More than 200,000 midurethral slings are placed yearly for stress urinary incontinence. Approximately 14% to 20% of women experience worsening sexual function overall after these procedures. We postulated that sling placement injures neural pathways regulating "female prostate" tissue within the anterior vaginal wall.
To perform a meta-analysis for overall sexual function and orgasm using validated questionnaires for transvaginal tape, transobturator tape, and their variants.
Effect sizes of preoperative and postoperative questionnaire scores for overall sexual function and orgasm were calculated. Random-effects models were selected for meta-analyses. Statistical analysis involved determination of the ratio of total heterogeneity to total variability.
Differences of overall sexual and orgasm functions were calculated by subtracting postoperative sling scores from preoperative sling scores. Forest plots of effect sizes were performed.
Sixty-seven percent of midurethral sling procedures analyzed showed no change or improvement in overall sexual function postoperatively, whereas 33% of studies analyzed for orgasm function showed improvement after the procedure. For transvaginal tape, mean total sexual function and orgasm postoperative scores were significantly higher than preoperative scores. For transobturator tape, mean total postoperative score was significantly higher than the preoperative score; however, the mean orgasm postoperative score was not significantly higher than the preoperative score, possibly because of variability in transobturator tape data.
There is a discrepancy between postoperative sexual satisfaction and orgasmic function after midurethral sling surgery. Although overall sexual function remained the same or improved for most women, orgasmic function in only one third of cases improved overall, with most women experiencing no change or deterioration in orgasmic function. Dissection for, and placement of, the midurethral sling can compromise the neural integrity of the anterior vaginal wall, thereby detrimentally affecting the periurethral prostate tissue that is essential to the orgasmic response. We propose that this surgical procedure can compromise orgasmic function in some women. Szell N, Komisaruk B, Goldstein SW, et al. A Meta-Analysis Detailing Overall Sexual Function and Orgasmic Function in Women Undergoing Midurethral Sling Surgery for Stress Incontinence. Sex Med 2017;X:XX-XX.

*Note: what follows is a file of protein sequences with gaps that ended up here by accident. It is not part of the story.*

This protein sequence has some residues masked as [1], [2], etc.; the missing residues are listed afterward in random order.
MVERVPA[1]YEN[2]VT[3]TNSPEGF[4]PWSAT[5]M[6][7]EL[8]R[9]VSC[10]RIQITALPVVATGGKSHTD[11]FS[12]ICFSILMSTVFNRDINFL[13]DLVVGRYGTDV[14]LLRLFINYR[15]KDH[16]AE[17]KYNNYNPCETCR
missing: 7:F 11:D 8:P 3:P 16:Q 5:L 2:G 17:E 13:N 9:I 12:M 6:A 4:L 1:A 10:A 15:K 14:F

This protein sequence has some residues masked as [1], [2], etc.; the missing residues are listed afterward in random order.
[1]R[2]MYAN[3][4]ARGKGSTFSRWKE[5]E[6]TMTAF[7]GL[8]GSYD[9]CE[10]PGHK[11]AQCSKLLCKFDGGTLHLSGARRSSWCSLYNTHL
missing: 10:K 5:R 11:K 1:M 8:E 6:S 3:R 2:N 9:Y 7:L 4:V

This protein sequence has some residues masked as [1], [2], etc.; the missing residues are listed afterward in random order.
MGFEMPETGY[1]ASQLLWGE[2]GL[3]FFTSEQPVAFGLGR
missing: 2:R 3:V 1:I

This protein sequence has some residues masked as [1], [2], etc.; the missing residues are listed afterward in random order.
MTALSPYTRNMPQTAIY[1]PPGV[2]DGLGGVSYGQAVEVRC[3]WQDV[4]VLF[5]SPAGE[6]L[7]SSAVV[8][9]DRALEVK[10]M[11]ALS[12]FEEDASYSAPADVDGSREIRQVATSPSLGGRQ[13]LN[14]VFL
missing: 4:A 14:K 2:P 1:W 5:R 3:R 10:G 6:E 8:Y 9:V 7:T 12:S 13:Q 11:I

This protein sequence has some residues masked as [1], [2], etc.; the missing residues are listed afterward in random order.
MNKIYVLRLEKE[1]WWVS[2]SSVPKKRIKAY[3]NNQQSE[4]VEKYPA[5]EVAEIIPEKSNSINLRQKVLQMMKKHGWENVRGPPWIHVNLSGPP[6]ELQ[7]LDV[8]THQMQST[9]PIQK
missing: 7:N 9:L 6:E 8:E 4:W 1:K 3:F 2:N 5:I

Sexual medicine. 2017 Mar 28 [Epub ahead of print]
Nicole Szell, Barry Komisaruk, Sue W Goldstein, Xianggui Harvey Qu, Michael Shaw, Irwin Goldstein
Urological Surgery, St John Providence, Warren, MI, USA., Department of Psychology, Rutgers University, Newark, NJ, USA., San Diego Sexual Medicine, San Diego, CA, USA., Department of Mathematics and Statistics, Oakland University, Rochester, MI, USA., Osteopathic Division, Department of Research, St John Providence, Warren, MI, USA., Department of Sexual Medicine, Alvarado Hospital, San Diego, CA, USA. Electronic address: .